It is accordingly an object of the present invention to provide an improved transcutaneous nerve stimulator which is portable, compact and convenient to operate.

Another object of this invention is to provide a portable transcutaneous nerve stimulator in which the amplitude, rate and pulse width of the applied electrical signals are selectively variable over a range of values by the patient.

Still another object of the invention is to provide an electronic pulse generator having a rechargable energy supply along with means for visually indicating the fact that the state of charge on the energy supply has deteriorated below a predetermined threshold value.

These and other objects and advantages of the invention will become apparent from a reading of the following detailed specification in conjunction with the accompanying drawings in which:

FIG. 1 is a pictorial drawing of the apparatus, showing the various controls; and

FIG. 2 is a schematic diagram of the circuitry used in the preferred embodiment.

DESCRIPTION OF THE PREFERRED EMBODIMENT

Referring first to FIG. 1, there is shown a perspective pictorial view of the transcutaneous nerve stimulator package arrangement. The package includes a substantially rectangular casing 1 which may be molded or otherwise formed from a suitable material such as plastic. The size of the package may, for example, be one inch thick by 3, inches wide by five inches long.

Located at the front end as viewed in FIG. 1, is a step-like projection or extension 2 which is integrally formed with the rest of the case 1. A plurality of thumb-wheel type control knobs 3, 4, 5 and 6 are mounted on shafts (not shown) which extend through apertures formed in the vertical riser 7. As will be explained more fully hereinbelow when the details of the electronic circuitry are described, these control knobs permit the user to control the rate, amplitude and pulse width of the electrical stimulating pulses produced by the transcutaneous nerve stimulator of this invention, as well as to control the balance of the electrical energy between first and second pairs of electrodes.

Affixed to the vertical front surface of the extension 2 is a display panel 8 having printed information thereon indicating the nature of the control obtained by the associated thumb-wheels 3, 4, 5 and 6. More specifically, thumb-wheel or knob 3 controls the balance of potential between first and second pairs of electrodes. Similarly, thumb-wheel 4 may be used to adjust the width of the stimulating pulses applied to the skin of the user via the electrodes (not shown). Thumb-wheels 5 and 6 respectively control the pulse rate and amplitude of the stimulating pulses. In addition, thumb-wheel 6 controls an "on-off" switch which is connected between the power for the unit and the electrical circuitry energized thereby.

First and second pairs of receptacles or jacks 9 and 10 are formed in the display panel 8 and extend into the casing 1 where they connect to operative elements of the electrical circuitry housed within the casing. Also illustrated in FIG. 1, on the face of the display panel 8 is an indicator 11 which, in the preferred embodiment, comprises a light-emitting diode (LED). As will be explained further, the indicator 11 serves to apprise the user of the charge condition of the energy source used to power the transcutaneous nerve stimulator of this invention.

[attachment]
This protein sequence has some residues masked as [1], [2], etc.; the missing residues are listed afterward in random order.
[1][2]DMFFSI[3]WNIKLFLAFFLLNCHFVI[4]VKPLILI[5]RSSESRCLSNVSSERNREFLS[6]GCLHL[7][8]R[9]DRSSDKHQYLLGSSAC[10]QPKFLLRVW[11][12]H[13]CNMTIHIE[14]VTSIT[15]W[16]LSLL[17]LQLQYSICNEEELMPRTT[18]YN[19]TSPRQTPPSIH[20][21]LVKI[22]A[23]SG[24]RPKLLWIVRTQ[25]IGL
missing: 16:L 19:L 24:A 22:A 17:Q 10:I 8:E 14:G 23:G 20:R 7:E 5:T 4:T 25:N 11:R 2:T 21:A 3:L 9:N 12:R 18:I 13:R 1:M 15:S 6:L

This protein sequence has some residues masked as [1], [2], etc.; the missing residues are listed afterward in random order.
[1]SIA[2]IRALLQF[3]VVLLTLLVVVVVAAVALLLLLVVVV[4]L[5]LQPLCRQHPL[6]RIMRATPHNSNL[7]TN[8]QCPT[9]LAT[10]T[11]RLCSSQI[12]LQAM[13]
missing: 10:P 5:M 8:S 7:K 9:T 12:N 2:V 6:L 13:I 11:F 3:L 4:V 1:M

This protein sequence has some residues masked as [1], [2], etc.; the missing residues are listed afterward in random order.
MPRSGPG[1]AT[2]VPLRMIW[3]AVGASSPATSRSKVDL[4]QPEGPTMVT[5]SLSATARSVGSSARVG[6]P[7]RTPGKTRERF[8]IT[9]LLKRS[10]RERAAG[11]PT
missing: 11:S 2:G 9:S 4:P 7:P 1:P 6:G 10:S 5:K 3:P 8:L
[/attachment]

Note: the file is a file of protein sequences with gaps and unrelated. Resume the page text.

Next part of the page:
The power source for the present invention is preferably a rechargeable DC battery pack (not shown). This pack is designed to be inserted and removed from its operative location within the housing 1 through an opening (not shown) formed in the rear end 12 of the housing. Because of its size and weight (approximately nine ounces) it can be seen that the device is readily portable and conveniently can be carried in a shirt pocket or, if desired, secured by a belt to a desired location on the body of the user.

Now that the general physical features of the device have been described, consideration will now be given to the electrical circuitry used in implementing the preferred embodiment.

Referring to FIG. 2, there is shown a DC rechargeable battery 13 which is connected between the B+ bus 14 and a ground bus 15. The battery 13 may be such as to produce a potential difference of approximately five volts across its terminals when fully charged, but limitation to such a value is not intended. The B+ bus 14 is connected by a conductor 16 to the Vcc bus 17.

Connected between the Vcc bus 17 and the ground bus 15 is an integrated circuit chip 18. In the preferred embodiment of this invention, the chip 18 may be a Type 556 dual timer device such as manufactured by the Fairchild Semiconductor Division of the Fairchild Camera and Instrument Corporation. The chip 18 has 14 input/output pins which are respectively identified by the small numerals 1 through 14 located adjacent to the rectangular block representing the Type 556 chip. One desiring additional information concerning the construction and mode of operation of this integrated circuit chip is referred to the application notes provided by the manufacturers. For example, reference is made to the handbook entitled "Fairchild Linear Integrated Circuits" copyrighted in 1976 Lk and published by the Fairchild Camera and Instrument Company.

Pin 1 of the chip 18 is connected to a junction 19 between a resistor 20 and a semiconductor diode 21. The other terminal of resistor 20 is connected to a junction point 22 between the series combination of a resistor 23 and a resistor 24. Resistors 23 and 24 are serially connected with a capacitor 25 between the Vcc bus 17 and the ground bus 15. Pin 2 and Pin 6 of the chip 18 are connected together and to the junction point 26 formed between the resistor 24 and the capacitor 25. Pin 3 of IC chip 18 is coupled by means of a capacitor 27 to the ground bus 15. Pin 4 of chip 18 is connected by a conductor 28 to the Vcc bus 17. Pin 5 of chip 18 is connected through a series combination of a resistor 29 and a semiconductor diode 30 to a junction point 31 to which the cathode of the diode 21 is connected. Connected between junction 31 and the ground bus 15 is a light-emitting diode 32. Pin 7 of chip 18 is connected directly to the ground bus 15 by a conductor 33.